While there is talk of more spending on genomics in markets like pharmaceuticals, food safety and agriculture, it's been going on for quite a while now. The reality is that the biggest opportunities for companies like Illumina remain in academic labs and research hospitals where government funding is a major factor. The National Institute of Health's budget has not suffered as badly as some feared and genetic analysis is still a priority, but this could be a year-to-year risk for some time to come.

The Bottom Line
Illumina is past the point where reasonable discounted cash flow produces a viable fair valuation. So long as the growth continues, investors won't care. In the meantime, investors should also give some thought to names like Life Technologies, Waters and Thermo Fisher - none of these companies have the growth prospects of Illumina, but they have more diversified businesses and more reasonable valuations. By all means consider Illumina on the pullbacks, but keep in mind that the "easy" markets are more than half-penetrated and future growth may be more difficult or erratic than the optimists expect. (For more, see Time For A Diagnostics Test.)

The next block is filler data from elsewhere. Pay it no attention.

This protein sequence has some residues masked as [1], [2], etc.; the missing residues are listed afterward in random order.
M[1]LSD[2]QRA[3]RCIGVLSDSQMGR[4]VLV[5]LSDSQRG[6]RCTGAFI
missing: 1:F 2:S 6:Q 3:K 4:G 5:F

Use the Investopedia Stock Simulator to trade the stocks mentioned in this stock analysis, risk free!

Related Articles
  1. Fundamental Analysis

    5 Must-Have Metrics For Value Investors

    Focusing on certain fundamental metrics is the best way for value investors to cash in gains. Here are the most important metrics to know.
  2. Stock Analysis

    Analyzing Altria's Return on Equity (ROE) (MO)

    Learn about Altria Group's return on equity (ROE) and analyze net profit margin, asset turnover and financial leverage to determine what is causing its high ROE.
  3. Investing

    What Investors Need to Know About Returns in 2016

    Last year wasn’t a great one for investors seeking solid returns, so here are three things we believe all investors need to know about returns in 2016.
  4. Investing News

    Icahn's Bet on Cheniere Energy: Should You Follow?

    Investing legend Carl Icahn continues to lose money on Cheniere Energy, but he's increasing his stake. Should you follow his lead?
  5. Stock Analysis

    Analyzing Google's Return on Equity (ROE) (GOOGL)

    Learn about Alphabet's return on equity. How has its ROE changed over time, how does it compare to its peers and what factors are driving ROE for the company?
  6. Investing News

    Is Buffett's Bet on Oil Right for You? (XOM, PSX)